Tag Archives: roots2now

Medieval Daddy DNA













The rabbit hole opens wide, gnarled and deep as the results of the Y-DNA analysis of the remains now confirmed to be Richard III of England are released, along with the results of a comparison to the Y-DNA of other men who, like Richard III, are ostensibly also descendants of King Edward III…and the DNA don’t match, folks!



John of Gaunt, Duke of Lancaster; Son of Edward III, ancestor of living men whose Y-DNA was tested


Edmund of Langley, Duke of York; Son of Edward III, ancestor of King Richard III, whose Y-DNA is now known.

So the question is, where and when was the one or more alternative fatherings of any one or more of the 19 links between the living men whose DNA was tested and the infamous King Richard III?

My full post on this is going live at the Global Family Reunion site any time. I’ll update with a link so check back today or tomorrow for that.

In the meantime, click here for a handy chart.


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Happy birthday, USA!

So, the “birthday” of the good ole U.S. of A., that ole gray mare that just doesn’t bark like she used’ta, that entity that’s trumped even Rome…even the United Kingdom…even the Middle Kingdom (for now, anyway! :-0)…yes, the “day” (or day(tes) of “birth”of these, this, them, those, our onlyest ones and ownslies United States of America breaks down like this in


April 12 — in Halifax, Province of North Carolina, clever lawyers among that colony’s governing committee draft the “Halifax Resolves” as part of their new rules governing the conduct of their delegates to the 2nd Continental Congress that year up in Philadelphia. The Resolves gave the NC delegates the authority that no one in the Continental Congress had yet had to join with their fellow delegates to declare independence from Great Britain’s Empire.


burgesseshouse1May 15 — in Williamsburg, Virginia, the local provisional governing body (necessitated by the Royal Governor’s ominous dissolving of the 150-year-old Virginia House of Burgesses in 1774) issued official instructions to its delegates to the Continental Congress to start the ball rolling and propose independence from the Empire for the 13 colonies.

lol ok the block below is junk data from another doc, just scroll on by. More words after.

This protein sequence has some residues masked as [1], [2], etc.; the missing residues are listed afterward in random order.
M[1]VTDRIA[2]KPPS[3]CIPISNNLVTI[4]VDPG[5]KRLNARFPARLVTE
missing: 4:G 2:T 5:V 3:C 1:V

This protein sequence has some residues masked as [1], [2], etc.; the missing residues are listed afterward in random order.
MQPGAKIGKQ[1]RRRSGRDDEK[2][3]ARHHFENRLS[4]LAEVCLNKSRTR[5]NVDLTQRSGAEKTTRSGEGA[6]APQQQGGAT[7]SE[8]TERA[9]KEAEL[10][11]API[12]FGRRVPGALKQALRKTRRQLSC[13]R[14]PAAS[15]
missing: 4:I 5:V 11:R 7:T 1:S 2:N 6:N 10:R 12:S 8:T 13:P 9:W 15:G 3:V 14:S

June 7, 1776 — in Philadelphia, Pennsylvania, Richard Henry Lee, delegate from Virginia, per his operating instructions, makes the proposition for independence to the 2nd Continental Congress.



June 11, 1776 — a motion is passed creating a committee to write up the reasons for the move for independence. Much politicking takes place in Philadelphia and probably via Declaration House 2horseback up and down stretches of what’s now the I-95 from NYC to Virginia. The house to the left is a reconstruction on site of the house Jefferson lived in when he wrote the Declaration.


July 2, 1776 — in Philadelphia, the 2nd Continental Congress tallied a unanimous vote of 12 of the colonies (New York’s delegates were not yet authorized to declare the colony independent of Great Britain, and so abstained from the vote, thereby allowing it to be approved) approving delegate Lee’s resolution, thus, thereby, forthwith, evermore and just like that declaring and making in fact the united states such as they were, of America a nation of its own. This, a Tuesday, was the day the USA was born. (Massachusetts delegate John Adams was certain for a time that July 2nd would henceforth be massively revered and celebrated for generations.)


taylor-s-kennedy-a-view-of-the-declaration-of-independence  July 4, 1776 — Congress votes on and approves the document drafted by the committee (primarily by Virginia delegate Thomas Jefferson) created on June 11 announcing this new independence. It is signed and endorsed by only the President of Congress, John Hancock of the Massachusetts delegation, and the secretary, Benjamin Harrison, of Virginia.


July 8 — in Philadelphia, the Declaration of Independence is officially read aloud publicly for the first time in the town square in front of the State House where Congress met.phillyd1.png


July 9 — General George Washington has the Declaration read to his troops in NewScreen Shot 2019-07-03 at 4.53.58 PM.png York City. As well, a German translation is published in Philadelphia (perfectly analogous to a Spanish or Chinese translation being published if it were happening in California, today).


July 20-August 1 — a fancy-schmancy permanent version of the Declaration is printed again on parchment.


August 2 — the document is formally endorsed by the 2nd Continental Congress with each delegate signing his name to it (a few adding their signatures later.)


Fascinating, no? History is always more muddy and complex than it appears — or is shown to us — at first.

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